Maika does make it clear when his behavior is unacceptable because it impacts her directly. But anger doesn’t get the point across. She has learned from experience that keeping him close is more effective in the long term than risking him being driven away by her anger. Supporting a child while doling out consequences offers far better results. Requiring a teenage son to work for the money to pay off a speeding ticket, revoking a license, and adding items to his weekly chores teaches consequences and puts the onus on the child and emphasizes the problem is his. But getting angry makes the problem a parent’s, because that is who appears to suffer. Of course, easier said than done. Which brings us to…
- Never stop trying to connect. Ever.
Esme’s daughter, Jennifer, is a sweet, funny, smart young woman whose mental illness manifested in behaviors that caused chaos in the family home. She had rages and couldn’t always follow house rules. But Esme insisted on maintaining a strong connection. Says Esme, “We would always reach out to her, even after we’d had our explosions, her fights with us, to always say, ‘We love you no matter what.’” Esme believes their connection helped her daughter and always made clear the distinction between behavior and her daughter’s worth as a person. “Because she is a wonderful human being.”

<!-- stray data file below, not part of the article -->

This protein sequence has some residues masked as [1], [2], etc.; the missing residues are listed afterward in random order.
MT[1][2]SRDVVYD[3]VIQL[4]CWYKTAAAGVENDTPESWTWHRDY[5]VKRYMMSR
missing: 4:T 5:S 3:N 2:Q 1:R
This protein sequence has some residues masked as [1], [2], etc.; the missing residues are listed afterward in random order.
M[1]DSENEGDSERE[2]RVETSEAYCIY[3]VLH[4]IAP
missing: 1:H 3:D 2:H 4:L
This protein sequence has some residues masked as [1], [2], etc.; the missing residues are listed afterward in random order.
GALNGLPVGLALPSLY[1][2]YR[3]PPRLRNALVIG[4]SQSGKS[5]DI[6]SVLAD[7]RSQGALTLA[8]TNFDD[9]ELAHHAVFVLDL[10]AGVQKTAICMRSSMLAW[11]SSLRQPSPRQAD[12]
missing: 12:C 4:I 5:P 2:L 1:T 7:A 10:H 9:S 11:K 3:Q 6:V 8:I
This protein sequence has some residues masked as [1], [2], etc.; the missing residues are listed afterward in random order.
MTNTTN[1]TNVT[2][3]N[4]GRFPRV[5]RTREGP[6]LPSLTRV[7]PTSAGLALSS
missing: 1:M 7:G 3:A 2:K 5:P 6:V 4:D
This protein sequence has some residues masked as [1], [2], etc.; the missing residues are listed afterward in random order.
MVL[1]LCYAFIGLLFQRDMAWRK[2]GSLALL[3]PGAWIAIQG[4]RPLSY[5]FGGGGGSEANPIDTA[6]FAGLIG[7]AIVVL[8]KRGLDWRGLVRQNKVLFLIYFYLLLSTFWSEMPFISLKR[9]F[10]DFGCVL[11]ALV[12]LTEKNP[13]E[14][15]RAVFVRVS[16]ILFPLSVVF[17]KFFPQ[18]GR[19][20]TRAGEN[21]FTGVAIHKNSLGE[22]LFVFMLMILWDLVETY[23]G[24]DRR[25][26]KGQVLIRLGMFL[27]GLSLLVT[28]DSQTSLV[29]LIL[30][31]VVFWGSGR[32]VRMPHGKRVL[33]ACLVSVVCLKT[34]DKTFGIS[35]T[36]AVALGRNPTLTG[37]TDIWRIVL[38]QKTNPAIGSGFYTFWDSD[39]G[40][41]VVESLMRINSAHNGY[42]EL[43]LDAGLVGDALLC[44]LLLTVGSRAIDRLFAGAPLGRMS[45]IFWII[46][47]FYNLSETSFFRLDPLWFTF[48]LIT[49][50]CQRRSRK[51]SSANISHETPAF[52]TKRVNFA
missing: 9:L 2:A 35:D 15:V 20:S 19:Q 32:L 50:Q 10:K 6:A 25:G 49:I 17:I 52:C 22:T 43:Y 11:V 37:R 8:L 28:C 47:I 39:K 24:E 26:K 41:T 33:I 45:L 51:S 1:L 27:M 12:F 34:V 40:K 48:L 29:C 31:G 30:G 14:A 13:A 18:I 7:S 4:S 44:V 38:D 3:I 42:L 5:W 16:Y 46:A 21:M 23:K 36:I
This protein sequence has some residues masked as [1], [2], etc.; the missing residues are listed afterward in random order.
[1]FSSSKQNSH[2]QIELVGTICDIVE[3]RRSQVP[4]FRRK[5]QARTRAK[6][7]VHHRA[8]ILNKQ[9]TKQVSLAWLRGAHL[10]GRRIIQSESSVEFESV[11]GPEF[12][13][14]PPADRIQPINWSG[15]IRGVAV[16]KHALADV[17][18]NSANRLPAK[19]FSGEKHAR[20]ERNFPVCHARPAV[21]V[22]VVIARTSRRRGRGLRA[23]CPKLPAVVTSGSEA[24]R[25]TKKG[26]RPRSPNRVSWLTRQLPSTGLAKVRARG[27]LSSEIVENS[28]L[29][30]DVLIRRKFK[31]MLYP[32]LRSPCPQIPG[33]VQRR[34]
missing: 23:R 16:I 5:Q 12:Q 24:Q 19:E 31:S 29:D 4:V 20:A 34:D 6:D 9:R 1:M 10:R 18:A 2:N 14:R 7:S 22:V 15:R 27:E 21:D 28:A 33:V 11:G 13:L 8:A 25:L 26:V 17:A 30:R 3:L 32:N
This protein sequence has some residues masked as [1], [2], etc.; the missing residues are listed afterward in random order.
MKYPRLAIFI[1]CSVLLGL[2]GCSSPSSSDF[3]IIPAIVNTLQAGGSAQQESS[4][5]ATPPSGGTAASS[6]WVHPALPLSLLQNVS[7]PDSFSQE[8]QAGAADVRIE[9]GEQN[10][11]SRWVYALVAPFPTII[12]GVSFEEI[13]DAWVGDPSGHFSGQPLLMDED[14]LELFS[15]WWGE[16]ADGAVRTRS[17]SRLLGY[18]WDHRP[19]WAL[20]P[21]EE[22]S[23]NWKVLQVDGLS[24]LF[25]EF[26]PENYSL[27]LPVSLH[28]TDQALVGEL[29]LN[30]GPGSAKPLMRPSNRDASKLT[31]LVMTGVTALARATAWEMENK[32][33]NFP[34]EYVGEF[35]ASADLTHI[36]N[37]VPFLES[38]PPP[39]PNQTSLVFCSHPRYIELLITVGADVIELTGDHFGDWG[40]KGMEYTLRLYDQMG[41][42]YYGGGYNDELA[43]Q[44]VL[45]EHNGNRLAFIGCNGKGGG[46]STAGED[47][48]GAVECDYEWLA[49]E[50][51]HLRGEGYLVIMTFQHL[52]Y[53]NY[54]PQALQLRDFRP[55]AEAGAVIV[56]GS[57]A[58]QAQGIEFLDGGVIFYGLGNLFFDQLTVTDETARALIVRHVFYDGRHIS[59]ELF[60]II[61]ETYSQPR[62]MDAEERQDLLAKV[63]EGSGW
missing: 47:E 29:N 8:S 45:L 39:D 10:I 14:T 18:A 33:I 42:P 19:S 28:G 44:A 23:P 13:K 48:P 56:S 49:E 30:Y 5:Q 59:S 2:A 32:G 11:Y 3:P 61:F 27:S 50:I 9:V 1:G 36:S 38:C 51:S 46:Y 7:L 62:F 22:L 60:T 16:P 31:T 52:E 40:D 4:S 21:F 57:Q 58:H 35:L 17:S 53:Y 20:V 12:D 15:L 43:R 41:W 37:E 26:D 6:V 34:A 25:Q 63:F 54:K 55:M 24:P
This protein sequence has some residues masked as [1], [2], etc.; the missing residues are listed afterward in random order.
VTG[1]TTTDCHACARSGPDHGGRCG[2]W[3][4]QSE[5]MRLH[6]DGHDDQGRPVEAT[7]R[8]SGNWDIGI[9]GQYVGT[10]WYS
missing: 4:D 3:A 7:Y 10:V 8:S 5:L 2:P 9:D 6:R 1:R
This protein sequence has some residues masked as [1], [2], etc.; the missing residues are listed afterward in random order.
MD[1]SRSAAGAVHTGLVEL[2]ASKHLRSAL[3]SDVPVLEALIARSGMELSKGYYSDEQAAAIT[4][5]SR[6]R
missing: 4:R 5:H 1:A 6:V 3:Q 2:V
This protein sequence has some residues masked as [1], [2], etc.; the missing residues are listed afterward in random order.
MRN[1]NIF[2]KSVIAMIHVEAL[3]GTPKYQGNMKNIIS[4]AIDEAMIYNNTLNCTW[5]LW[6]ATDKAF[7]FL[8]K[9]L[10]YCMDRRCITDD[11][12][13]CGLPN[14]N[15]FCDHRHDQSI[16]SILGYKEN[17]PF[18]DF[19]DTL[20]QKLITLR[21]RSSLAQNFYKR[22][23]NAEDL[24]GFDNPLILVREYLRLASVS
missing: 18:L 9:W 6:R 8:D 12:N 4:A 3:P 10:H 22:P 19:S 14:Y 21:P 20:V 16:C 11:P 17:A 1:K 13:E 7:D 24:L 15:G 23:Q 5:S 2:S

Maika’s son experienced many psychotic episodes, homelessness, and once landed in jail for six months after committing an offense while suffering psychosis. During one of Riley’s street wanderings over several days, Maika bombarded him with texts as she usually did. When he finally called back he said, “I’ve been thinking about what you said.” At that time he had been ill for more than fifteen years, on and off medication, homeless and in and out of hospitals all over the country. But he was connected to her and when he was ready, he turned to her and said, “What I’ve been doing is not working. I’m ready to do it your way.”